Third, as analysis from Katy Pearce showed, Ibrahimbekov’s political activity was relatively unknown to the general electorate. Ibrahimbekov’s replacement, Jamil Hasanli, a respected historian, is even less well-known to the average voter. Even if no manipulation were to occur, trying to sell a relatively unknown candidate five weeks before an election is not a good strategy. The Azerbaijani opposition has never been especially skilled at engaging with the potential electorate in the provinces, and with good reason. It is much more difficult to operate in the political environment and culture outside of Baku. However, it is in the provinces outside of Baku that the Azerbaijani government fears challenges the most.
The opposition has an uphill battle in mobilizing people against the Aliyev regime. As Gahramanova writes, NGOs and the political opposition in Azerbaijan are “hindered by a climate of general social apathy, skepticism and lack of interpersonal trust in the society. Not only does the state position itself as the only legitimate supplier of public goods, but most of the population also continues to view the state as the main defender of public interests. State authority is viewed as a force beyond the influence of ordinary citizens.” Additionally, repression deflates public willingness to oppose the regime openly, especially in terms of opposition to day-to-day corruption. The exception is in cases that truly stir emotion.
The beginning of 2013 was characterized by political unrest, namely the protests over the deaths of conscript soldiers and several days of civil disorder in Quba and Ismayilli. While opposition activists may have helped organize protests against the deaths of conscript soldiers in Baku, the large turnout – especially among non-activist protestors – was due to the issue’s resonance with regular people. Conscription affects nearly every family in Azerbaijan. While the sustained nature of protests in Ismayilli and Quba had other causes, protests were sparked by perceived insults to the honor of local people by local government officials or their relatives. Since the rapid rise of unrest in early 2013, President Aliyev has threatened government officials and other elites not to flash their wealth or position and not to act excessively disrespectful towards citizens because this is more likely to spark protest than day-to-day grievances. Even in this realm, President Aliyev is constrained – he can only push some figures, such as the oligarchs who control various districts, so far without risking his own position.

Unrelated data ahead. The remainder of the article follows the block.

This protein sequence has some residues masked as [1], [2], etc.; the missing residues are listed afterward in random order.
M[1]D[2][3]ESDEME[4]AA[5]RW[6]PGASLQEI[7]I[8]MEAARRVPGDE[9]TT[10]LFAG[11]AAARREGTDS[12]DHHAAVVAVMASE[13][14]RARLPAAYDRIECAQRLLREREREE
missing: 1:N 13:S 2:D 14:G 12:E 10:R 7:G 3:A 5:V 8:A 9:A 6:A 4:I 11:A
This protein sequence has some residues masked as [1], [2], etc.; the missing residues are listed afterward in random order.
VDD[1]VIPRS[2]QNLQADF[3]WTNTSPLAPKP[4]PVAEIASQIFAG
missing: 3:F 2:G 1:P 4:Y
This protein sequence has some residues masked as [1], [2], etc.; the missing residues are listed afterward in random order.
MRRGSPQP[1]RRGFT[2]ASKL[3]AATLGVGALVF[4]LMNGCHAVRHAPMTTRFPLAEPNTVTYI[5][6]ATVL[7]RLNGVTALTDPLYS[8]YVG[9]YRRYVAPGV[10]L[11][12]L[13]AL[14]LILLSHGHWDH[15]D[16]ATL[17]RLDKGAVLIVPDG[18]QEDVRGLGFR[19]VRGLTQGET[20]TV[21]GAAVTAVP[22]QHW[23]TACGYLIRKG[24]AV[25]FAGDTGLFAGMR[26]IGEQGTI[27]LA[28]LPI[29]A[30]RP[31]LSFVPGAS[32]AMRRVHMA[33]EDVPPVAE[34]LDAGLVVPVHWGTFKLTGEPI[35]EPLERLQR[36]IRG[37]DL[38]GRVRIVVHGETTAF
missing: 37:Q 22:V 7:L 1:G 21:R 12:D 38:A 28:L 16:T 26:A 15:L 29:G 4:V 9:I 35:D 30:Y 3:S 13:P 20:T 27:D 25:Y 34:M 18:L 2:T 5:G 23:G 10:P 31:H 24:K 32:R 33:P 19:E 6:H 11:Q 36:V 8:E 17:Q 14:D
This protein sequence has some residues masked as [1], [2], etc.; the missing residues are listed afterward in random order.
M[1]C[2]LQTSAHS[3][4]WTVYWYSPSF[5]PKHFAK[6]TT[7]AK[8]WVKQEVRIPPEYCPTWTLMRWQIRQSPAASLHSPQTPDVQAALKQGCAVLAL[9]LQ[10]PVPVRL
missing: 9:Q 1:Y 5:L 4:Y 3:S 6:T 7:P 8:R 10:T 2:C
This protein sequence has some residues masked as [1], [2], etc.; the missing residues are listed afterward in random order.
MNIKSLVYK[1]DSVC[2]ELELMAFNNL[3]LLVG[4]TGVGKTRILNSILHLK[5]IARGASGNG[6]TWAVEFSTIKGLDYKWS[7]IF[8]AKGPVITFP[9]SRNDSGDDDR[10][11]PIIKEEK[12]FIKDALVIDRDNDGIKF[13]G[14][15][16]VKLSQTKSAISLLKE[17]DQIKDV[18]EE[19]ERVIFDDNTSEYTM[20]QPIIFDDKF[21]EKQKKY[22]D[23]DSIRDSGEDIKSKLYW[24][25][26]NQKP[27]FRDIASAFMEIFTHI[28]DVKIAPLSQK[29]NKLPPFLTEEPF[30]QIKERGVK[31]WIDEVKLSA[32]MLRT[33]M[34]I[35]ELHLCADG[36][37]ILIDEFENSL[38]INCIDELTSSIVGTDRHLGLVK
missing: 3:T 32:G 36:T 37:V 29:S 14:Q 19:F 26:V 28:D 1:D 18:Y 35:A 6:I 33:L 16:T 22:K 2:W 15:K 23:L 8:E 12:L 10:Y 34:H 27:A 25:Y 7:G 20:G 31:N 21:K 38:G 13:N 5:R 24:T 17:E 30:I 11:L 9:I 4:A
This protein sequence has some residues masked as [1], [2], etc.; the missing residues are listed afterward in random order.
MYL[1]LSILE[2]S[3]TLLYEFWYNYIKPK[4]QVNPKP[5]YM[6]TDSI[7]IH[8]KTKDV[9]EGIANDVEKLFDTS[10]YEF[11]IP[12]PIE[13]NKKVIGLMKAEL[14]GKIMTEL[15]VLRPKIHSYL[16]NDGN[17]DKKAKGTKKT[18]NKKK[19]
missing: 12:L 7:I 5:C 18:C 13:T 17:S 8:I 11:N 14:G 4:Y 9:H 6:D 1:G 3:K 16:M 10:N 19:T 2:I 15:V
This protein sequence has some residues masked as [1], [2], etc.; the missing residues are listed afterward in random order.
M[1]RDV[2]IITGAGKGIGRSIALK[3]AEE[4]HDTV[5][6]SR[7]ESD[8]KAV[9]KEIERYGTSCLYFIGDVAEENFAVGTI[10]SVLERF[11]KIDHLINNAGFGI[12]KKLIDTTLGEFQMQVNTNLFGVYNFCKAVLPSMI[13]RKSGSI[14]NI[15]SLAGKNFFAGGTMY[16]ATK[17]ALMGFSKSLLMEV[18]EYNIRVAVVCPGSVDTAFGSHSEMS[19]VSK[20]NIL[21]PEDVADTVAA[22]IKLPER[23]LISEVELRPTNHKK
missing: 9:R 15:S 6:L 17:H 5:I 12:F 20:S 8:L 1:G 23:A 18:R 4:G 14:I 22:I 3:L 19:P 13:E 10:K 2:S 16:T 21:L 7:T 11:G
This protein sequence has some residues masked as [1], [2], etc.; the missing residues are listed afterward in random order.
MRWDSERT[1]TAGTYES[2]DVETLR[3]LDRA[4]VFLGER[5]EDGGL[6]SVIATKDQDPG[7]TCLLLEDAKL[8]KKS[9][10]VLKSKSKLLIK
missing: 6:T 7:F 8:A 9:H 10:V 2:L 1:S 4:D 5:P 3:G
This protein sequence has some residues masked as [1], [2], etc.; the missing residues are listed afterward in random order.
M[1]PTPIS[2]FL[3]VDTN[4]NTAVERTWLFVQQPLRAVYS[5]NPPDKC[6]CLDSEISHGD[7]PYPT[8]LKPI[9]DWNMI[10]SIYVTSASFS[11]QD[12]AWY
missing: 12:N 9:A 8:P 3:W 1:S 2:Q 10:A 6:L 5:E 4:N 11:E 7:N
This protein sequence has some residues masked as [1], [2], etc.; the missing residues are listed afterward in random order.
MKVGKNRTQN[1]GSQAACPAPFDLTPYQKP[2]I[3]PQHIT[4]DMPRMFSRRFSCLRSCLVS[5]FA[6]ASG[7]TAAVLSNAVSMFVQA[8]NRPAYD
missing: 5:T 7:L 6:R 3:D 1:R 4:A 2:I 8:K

Real Threats to Elite Power
From the 1994 until 2009, the state’s dependency on resource extraction increased significantly. Guliyev wrote that the financial crisis in 2008 forced the Azerbaijani government to realize that it needed to diversify its economy. However, genuine diversification away from state controlled natural resource extraction will create alternative bases of economic wealth (and power) outside the control of the regime, which is politically risky. Notably, the limited diversification that has occurred has involved regime supporters and government ministers loyal to the president, negating some of the political risk of diversification, though it ultimately makes it less effective.